Primary tabs

Sight and Sound

October 16, 2007

Is there anyone in the Bay Area consistently putting together cooler programs than Nicole Paiement? Saturday's season-opening BluePrint concert, by the San Francisco Conservatory's New Music Ensemble and various guest artists under Paiement's direction, was typical of her programming since BluePrint was launched six years ago. That is to say, its design was ingenious and thought-provoking in a way that we are in danger of coming to regard as routine from her. In a region awash in new-music ensembles of various stripes, I can't think of another that ranges so widely and profitably through the musical landscape as Paiement and her musicians do, nor one that so reliably draws interesting connections between its various finds.
This BluePrint season is titled "Mind the Gap," and the concerts each explore a particular "gap" between music and something else. On Saturday at the San Francisco Conservatory's Concert Hall, the something else was the other senses, and the program — called "Synesthesia" — focused on pieces in some way referencing or putting sound to the visual.

The evident germ of the program — the piece to which everything else seemed connected, in one way or another — was Jay Lyon's Voyelles, begun in 1998 and reaching its current form only last year. Voyelles sets a sonnet of the same title by Arthur Rimbaud. It's a bewildering poem that apostrophizes the five vowels and attaches to each a color and a series of vivid, often disturbing, images. (Here's the vowel a, for example, in the program's translation: "A, black corset hairy with bursting flies / That buzz around cruel stinks, / Gulfs of darkness ...")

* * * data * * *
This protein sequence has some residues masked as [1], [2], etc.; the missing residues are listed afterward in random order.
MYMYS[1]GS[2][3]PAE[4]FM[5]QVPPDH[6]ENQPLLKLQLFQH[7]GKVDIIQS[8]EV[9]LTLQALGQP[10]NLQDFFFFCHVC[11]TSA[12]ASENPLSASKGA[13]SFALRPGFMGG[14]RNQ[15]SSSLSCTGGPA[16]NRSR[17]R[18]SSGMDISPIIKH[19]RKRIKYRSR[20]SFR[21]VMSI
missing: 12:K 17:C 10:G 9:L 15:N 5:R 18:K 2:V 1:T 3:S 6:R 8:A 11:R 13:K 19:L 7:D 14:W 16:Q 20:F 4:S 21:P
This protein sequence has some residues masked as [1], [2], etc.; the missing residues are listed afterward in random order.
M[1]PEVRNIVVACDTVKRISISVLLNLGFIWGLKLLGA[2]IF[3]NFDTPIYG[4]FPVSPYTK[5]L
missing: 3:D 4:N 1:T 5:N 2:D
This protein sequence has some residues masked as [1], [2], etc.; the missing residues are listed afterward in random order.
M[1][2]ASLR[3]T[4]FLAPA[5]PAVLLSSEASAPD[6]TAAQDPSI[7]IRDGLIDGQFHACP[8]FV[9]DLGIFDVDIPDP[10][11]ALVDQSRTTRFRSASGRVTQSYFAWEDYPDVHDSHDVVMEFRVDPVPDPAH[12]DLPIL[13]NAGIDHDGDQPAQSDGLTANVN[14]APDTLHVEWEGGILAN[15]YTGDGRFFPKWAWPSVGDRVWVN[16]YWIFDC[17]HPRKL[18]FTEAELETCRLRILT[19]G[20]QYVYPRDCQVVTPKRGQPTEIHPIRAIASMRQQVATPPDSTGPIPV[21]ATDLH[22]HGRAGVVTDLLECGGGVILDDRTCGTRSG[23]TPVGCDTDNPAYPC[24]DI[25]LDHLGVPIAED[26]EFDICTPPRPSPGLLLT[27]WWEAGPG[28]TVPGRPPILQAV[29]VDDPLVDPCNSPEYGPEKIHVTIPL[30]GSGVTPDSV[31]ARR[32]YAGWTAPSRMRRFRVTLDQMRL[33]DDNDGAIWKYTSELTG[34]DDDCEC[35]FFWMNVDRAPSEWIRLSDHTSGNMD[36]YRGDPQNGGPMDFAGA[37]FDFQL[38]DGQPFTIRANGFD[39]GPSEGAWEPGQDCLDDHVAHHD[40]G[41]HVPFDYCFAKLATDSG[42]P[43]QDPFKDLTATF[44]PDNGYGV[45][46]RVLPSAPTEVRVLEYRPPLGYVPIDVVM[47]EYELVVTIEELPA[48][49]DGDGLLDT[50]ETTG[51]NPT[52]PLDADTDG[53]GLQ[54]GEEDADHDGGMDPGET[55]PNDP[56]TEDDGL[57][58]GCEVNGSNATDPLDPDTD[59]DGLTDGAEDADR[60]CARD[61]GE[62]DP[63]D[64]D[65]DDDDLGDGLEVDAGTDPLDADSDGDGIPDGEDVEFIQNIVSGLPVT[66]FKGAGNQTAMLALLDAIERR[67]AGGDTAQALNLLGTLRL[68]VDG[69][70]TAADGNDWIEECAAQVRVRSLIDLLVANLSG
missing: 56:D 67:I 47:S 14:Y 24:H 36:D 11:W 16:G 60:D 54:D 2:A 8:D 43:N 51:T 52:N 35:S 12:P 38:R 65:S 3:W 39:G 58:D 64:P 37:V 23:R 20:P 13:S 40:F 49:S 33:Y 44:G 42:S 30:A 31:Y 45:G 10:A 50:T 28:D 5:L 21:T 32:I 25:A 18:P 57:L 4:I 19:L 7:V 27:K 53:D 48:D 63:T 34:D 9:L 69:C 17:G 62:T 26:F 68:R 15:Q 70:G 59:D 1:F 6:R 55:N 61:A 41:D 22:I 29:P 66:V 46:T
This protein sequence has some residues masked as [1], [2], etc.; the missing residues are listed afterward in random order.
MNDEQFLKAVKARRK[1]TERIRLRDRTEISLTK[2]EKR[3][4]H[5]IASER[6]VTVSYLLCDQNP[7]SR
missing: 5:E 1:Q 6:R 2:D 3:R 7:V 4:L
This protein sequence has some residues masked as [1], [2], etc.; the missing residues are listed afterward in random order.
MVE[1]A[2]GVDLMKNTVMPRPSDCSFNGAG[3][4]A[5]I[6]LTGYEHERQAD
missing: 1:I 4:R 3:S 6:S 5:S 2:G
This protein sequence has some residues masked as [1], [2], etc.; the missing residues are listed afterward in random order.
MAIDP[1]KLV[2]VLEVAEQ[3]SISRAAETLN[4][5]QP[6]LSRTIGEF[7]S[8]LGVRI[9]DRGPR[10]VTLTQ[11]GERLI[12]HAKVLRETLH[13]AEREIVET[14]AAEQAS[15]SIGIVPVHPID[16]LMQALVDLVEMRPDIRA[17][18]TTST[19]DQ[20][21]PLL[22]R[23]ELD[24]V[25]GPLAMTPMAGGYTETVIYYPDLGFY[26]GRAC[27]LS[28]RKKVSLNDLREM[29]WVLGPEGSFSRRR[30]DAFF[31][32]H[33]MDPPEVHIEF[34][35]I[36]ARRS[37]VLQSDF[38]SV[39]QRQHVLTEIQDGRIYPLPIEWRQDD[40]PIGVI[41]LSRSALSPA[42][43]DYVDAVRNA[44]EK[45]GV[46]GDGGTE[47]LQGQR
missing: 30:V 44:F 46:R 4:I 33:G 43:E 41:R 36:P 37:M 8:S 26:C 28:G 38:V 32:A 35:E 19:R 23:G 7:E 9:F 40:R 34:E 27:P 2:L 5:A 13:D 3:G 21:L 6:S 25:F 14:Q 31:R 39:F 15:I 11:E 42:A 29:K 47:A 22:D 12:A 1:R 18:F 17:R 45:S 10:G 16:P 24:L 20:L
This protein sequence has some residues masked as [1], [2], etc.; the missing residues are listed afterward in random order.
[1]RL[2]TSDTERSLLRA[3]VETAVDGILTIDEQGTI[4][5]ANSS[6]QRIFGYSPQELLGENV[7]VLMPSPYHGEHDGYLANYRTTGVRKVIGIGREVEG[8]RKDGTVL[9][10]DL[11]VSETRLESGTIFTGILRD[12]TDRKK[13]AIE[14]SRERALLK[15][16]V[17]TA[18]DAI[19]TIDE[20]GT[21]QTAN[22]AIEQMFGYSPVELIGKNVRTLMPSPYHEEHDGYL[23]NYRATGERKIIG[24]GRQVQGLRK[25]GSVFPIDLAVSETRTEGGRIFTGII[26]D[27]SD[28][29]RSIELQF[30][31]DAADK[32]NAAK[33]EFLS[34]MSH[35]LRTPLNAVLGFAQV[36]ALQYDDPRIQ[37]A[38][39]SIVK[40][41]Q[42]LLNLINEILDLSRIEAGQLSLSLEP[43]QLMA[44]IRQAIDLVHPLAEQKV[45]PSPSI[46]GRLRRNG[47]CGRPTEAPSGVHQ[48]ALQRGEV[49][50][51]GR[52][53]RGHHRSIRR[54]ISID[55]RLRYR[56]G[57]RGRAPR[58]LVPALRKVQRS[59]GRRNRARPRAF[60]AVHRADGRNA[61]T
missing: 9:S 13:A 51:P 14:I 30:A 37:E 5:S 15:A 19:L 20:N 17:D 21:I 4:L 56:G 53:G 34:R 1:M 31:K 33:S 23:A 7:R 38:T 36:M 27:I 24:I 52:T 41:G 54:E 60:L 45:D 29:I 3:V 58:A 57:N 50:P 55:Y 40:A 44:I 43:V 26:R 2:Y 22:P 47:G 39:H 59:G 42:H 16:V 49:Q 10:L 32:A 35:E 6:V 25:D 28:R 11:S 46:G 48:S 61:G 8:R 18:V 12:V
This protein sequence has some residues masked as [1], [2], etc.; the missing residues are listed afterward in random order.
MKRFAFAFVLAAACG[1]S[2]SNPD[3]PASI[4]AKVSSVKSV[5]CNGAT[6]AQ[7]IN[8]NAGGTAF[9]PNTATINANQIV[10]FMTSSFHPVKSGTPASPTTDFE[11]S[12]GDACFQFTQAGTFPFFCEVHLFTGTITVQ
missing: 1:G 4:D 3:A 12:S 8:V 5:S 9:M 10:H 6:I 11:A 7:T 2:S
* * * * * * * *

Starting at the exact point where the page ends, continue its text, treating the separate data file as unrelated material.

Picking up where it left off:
Lyon gives the French text to two singers and a speaker, backed by an ensemble of flute, piano, synthesizer, five strings, electric bass, and drum set. In front of all this was a hip-hop MC, WiseProof Avataré, who overlaid a rapid-fire, virtuosically rhymed English-language gloss on the original text. The commentary, WiseProof's own in collaboration with the composer, was a hoot. I loved the drawled "Pardon my French!" at one point, as well as the finger-to-the-lips "Shhh!" where Rimbaud mentions "Silences."

So captivating was the hip-hop layer of the piece that it was difficult to get a sense of the rest of it. The instrumental component is built over a strong groove, with occasional high lines from violins or flute. The singers and speaker are not in sync with one another, each interjecting words or phrases at irregular intervals, and I could not tell whether everyone in fact uttered all of the text. Each vowel's section is built on a different collection of pitches, harmonically pungent for the darker images and more open in sound for others. The concluding o — "supreme Trumpet full of strange discords, / Silences crossed by Worlds and by Angels" — brought out ecstatic outpourings from singers and high instruments and a flush of brilliant sound from the keyboards.